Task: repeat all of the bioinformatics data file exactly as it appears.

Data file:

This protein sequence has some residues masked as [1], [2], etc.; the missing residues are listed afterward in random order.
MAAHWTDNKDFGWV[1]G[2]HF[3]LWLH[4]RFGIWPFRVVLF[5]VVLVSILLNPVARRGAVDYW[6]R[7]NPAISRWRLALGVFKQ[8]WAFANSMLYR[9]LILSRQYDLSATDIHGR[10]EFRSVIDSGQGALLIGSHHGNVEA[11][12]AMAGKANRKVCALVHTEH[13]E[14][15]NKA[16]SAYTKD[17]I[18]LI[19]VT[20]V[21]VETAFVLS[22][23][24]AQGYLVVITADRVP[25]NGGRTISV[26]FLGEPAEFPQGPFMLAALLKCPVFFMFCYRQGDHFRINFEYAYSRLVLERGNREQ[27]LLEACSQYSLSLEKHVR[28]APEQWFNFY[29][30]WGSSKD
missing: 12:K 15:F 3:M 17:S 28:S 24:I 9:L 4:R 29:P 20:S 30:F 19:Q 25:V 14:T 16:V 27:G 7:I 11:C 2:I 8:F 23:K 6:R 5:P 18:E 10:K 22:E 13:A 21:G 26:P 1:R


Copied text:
This protein sequence has some residues masked as [1], [2], etc.; the missing residues are listed afterward in random order.
MAAHWTDNKDFGWV[1]G[2]HF[3]LWLH[4]RFGIWPFRVVLF[5]VVLVSILLNPVARRGAVDYW[6]R[7]NPAISRWRLALGVFKQ[8]WAFANSMLYR[9]LILSRQYDLSATDIHGR[10]EFRSVIDSGQGALLIGSHHGNVEA[11][12]AMAGKANRKVCALVHTEH[13]E[14][15]NKA[16]SAYTKD[17]I[18]LI[19]VT[20]V[21]VETAFVLS[22][23][24]AQGYLVVITADRVP[25]NGGRTISV[26]FLGEPAEFPQGPFMLAALLKCPVFFMFCYRQGDHFRINFEYAYSRLVLERGNREQ[27]LLEACSQYSLSLEKHVR[28]APEQWFNFY[29][30]WGSSKD
missing: 12:K 15:F 3:M 17:S 28:S 24:I 9:L 4:R 29:P 20:S 30:F 19:Q 25:V 14:T 16:V 27:G 7:I 11:C 2:I 8:F 23:K 6:R 5:P 18:E 10:K 22:E 13:A 21:G 26:P 1:R